While he is openly and relentlessly hostile to all things Catholic, Blackthorne does warm up to Mariko, and vice versa. But both are at the mercy of forces larger than themselves.


Talking to a Priest About Catholicism in Shōgun

FTP producer-at-large Father Vince Kuna, C.S.C. -- whose own family has roots in the Philippines -- avidly watched the series. Below he answers my questions about what he thought.

What do you think about the way Shōgun incorporates Catholicism into the overall story?

Shōgun incorporates Catholicism in the most mature way I’ve perhaps seen in mainstream media. It’s not “genre-rized” (pick any demonic-possession film). It’s not fetishized (like the priest characters in The Thorn Birds or Fleabag).

And it’s not unrelentingly critical to the point of being anti-Catholic (I’m one person who feels films like Spotlight or The Crime of Padre Amaro might fall into this category). Catholicism is just an organic part of the subplot that runs parallel to the main narrative. Characters must deal with the same day-to-day realities whether they are Catholic or not.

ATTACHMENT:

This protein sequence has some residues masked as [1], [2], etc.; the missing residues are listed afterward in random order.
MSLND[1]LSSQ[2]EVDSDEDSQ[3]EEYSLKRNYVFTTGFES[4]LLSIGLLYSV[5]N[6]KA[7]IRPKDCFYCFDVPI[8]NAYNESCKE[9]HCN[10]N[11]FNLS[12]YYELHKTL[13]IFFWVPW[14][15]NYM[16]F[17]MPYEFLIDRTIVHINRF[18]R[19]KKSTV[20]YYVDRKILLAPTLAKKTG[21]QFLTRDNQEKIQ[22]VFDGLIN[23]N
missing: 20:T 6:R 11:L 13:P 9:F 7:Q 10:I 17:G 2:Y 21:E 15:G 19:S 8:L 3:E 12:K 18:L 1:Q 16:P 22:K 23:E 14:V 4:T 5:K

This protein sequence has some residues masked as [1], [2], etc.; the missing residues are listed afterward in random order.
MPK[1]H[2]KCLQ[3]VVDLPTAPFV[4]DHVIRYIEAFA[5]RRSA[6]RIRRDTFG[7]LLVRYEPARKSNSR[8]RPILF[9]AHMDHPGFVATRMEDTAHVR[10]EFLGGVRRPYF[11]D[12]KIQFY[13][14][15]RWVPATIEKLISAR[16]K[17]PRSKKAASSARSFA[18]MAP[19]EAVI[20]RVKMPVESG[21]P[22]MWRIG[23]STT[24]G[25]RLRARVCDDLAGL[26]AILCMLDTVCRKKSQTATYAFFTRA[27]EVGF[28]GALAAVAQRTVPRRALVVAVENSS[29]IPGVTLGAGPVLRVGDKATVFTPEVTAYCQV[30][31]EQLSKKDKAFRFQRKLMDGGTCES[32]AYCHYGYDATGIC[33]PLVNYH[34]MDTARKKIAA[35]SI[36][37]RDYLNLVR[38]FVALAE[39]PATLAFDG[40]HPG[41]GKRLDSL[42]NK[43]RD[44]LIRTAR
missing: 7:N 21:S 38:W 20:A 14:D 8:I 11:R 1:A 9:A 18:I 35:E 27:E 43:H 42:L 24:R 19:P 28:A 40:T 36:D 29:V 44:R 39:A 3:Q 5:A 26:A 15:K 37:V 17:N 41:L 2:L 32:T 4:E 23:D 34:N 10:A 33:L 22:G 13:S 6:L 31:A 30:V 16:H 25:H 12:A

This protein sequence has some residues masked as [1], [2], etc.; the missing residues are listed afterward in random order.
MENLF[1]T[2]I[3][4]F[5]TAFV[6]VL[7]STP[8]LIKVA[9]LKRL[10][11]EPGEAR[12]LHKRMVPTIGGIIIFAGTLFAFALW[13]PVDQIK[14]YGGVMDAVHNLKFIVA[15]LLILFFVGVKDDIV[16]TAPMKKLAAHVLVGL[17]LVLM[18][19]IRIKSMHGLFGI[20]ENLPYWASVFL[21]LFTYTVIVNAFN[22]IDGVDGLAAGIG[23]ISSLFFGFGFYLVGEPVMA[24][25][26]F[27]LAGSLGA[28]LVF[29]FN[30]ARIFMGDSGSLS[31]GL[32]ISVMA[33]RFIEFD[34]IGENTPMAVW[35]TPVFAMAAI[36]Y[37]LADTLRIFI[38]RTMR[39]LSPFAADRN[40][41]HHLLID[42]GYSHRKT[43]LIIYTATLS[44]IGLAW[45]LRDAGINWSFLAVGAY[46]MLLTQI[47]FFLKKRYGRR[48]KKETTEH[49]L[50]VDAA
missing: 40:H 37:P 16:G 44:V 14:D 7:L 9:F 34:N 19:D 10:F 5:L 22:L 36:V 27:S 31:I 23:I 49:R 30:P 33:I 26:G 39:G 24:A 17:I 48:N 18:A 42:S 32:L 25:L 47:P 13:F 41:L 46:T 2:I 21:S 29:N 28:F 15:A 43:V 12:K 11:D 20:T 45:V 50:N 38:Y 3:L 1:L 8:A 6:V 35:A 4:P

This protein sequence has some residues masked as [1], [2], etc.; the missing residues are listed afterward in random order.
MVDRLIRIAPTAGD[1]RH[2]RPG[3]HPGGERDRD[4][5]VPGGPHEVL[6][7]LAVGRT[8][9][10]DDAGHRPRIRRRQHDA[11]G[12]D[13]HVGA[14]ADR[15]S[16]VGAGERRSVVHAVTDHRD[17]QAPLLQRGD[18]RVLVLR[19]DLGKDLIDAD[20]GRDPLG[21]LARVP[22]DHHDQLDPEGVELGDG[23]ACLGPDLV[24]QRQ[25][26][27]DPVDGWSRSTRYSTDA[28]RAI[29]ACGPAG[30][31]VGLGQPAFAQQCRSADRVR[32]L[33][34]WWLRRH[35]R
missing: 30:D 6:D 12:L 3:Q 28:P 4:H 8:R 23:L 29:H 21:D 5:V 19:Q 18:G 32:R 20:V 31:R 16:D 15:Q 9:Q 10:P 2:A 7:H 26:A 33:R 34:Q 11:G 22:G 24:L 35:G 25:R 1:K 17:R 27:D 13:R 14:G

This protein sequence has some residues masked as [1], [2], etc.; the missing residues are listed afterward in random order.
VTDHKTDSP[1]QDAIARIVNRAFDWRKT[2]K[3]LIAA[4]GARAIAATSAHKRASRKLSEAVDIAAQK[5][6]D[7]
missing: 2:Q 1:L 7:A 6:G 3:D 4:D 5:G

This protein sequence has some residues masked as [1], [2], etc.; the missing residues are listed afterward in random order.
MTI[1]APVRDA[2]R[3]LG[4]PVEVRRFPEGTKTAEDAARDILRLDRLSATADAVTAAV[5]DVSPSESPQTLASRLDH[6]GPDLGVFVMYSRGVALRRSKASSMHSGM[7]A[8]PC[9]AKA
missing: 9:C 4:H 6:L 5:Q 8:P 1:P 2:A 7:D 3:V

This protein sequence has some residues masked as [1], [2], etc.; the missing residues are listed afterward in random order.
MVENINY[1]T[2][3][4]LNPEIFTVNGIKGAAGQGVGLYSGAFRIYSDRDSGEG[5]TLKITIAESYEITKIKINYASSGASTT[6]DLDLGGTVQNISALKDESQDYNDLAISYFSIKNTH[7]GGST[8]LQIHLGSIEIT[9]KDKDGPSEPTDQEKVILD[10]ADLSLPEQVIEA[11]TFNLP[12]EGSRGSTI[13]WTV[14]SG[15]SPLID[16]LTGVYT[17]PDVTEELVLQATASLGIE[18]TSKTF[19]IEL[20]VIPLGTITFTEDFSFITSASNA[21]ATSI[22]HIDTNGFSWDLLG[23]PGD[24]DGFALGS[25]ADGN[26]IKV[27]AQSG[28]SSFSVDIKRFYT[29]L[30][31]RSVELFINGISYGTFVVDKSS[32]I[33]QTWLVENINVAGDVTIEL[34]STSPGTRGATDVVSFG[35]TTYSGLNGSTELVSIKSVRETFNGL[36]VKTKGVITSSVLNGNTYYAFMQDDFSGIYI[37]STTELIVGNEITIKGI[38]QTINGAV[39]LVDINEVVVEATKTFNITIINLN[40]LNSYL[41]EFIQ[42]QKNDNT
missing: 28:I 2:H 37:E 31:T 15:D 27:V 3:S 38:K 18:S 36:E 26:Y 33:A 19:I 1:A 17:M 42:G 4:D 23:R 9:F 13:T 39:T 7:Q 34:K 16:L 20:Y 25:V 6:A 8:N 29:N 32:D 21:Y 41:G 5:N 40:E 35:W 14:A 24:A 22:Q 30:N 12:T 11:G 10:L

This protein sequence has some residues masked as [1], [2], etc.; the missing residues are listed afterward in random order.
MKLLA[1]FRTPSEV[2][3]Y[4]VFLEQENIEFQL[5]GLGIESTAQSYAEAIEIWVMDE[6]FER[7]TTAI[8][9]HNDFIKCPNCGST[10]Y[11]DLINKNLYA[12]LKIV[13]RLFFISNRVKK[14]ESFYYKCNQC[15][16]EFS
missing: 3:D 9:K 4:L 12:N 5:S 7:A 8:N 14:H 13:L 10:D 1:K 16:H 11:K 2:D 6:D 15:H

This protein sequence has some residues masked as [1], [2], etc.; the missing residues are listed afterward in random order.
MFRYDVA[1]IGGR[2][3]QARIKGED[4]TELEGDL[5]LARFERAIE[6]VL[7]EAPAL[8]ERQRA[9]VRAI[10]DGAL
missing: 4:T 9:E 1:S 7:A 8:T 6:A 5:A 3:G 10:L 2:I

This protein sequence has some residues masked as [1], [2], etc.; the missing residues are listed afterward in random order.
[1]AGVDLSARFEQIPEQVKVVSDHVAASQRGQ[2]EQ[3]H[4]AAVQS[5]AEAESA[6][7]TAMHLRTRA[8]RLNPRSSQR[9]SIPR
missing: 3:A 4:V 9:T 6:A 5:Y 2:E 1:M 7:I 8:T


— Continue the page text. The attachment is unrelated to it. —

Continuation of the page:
A historian said of Clavell's book that "an anti-Christian tone runs throughout Shōgun and manifests itself most clearly in the depiction of the European Jesuits." Do you get any of that in this adaptation?

In considering James Clavell’s Shōgun, Part One (The Asian Saga), it’s the one source material I have yet to read of recent films or shows.

I would make a distinction between characters in the adaptation holding anti-Christian sentiments versus the author and/or showrunners having an axe to grind.

Again, since the Catholicism is treated as a reality on par with the secular happenings on the show it leads me to think the show and the book are not anti-Catholic.